Leading Remote Teams
Moving from ‘Work from Home’ to ‘Work from Anywhere’
The idea called ‘Work from Home’ was forced on nearly any organisation since the beginning of lockdown(s) and the omnipresence of a global pandemic.
The idea now moved to a formally known concept known as ‘Work from Anywhere’ in a record speed. Some organisations adapted quickly. However, many organisation struggled to change. Resistance to change is nothing unusual. However, a forced change comes with a toll.
How do you prepare your organisation for being ready for an uncertain future?
Mentality and Culture
When you read this article, I, the author of this article, can be sure that you do not come from a German-speaking country (because I offer this article in German). However, culture and mentality play an essential role when you change to a ‘Work From Anywhere’ culture. Especially in the German-speaking world, envy plays a significant role in society. You may not care when someone works on (or better to say: from) a lovely holiday island. Maybe you even are proud of your organisation which makes this possible. Not every culture is this grateful. People might question why there is such a low focus on working on-site or why people are allowed to fly around half the planet to work based on their personal preferences. Be prepared that the cultural gap is a huge one. Talk with people at a very early stage and address any issue you may find as early as you can.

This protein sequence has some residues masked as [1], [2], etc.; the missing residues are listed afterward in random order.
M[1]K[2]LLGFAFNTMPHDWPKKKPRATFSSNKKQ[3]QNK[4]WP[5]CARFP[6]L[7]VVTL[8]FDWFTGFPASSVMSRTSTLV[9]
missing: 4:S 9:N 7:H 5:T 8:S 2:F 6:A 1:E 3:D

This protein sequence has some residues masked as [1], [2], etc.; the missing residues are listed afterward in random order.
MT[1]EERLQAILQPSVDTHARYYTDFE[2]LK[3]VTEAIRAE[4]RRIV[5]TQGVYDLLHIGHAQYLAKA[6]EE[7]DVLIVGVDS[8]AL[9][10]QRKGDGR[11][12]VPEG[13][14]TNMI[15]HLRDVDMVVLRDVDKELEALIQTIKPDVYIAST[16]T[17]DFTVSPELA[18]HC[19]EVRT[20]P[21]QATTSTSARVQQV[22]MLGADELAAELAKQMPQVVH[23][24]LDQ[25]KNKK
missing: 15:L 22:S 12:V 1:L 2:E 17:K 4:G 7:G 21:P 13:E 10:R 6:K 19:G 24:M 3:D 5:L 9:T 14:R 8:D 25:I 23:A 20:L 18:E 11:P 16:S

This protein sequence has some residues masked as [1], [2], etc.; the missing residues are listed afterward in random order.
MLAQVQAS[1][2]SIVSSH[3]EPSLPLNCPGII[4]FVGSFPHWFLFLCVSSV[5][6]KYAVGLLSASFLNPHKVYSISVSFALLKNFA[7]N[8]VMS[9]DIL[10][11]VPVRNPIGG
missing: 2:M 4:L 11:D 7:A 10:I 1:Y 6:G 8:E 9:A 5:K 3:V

The Social Organisation
Often, people find friends or even partners at work. Working in an office, spending long hours together, celebrating success and solving issues creates a community feeling. The online world does not offer this feeling to the extent people know. Do not try to make online events social by forcing people to pseudo-socialise online. “Now everyone talks about their pets”, “Let’s all talk about what we do next weekend”, “Next up on the agenda is a nice social ‘introduce your Zoom-window-neighbour’ game” — these statements happened during business meetings. Embarrassing. Of course, you should offer events online to socialise when people are unable to meet in person. However, attending them should always be voluntary. Forcing people to talk about their private lives publicly online is an invasion of the private sphere. You will not be able to transfer an organisation’s social life on a two-dimensional meeting tool. The idea of a voluntary offer is a good one. Keep it voluntary.
Leadership and HR
Adapting to the ever-changing needs will only work when Senior Leadership and HR work closely together. Giving Senior leadership too much influence will focus too much on a quick and cheap solution without respecting the individual. Allowing the process being led by HR alone will often make the ideas economically non-viable. Cooperation and collaboration from both sides are must-haves these days for any successful organisation.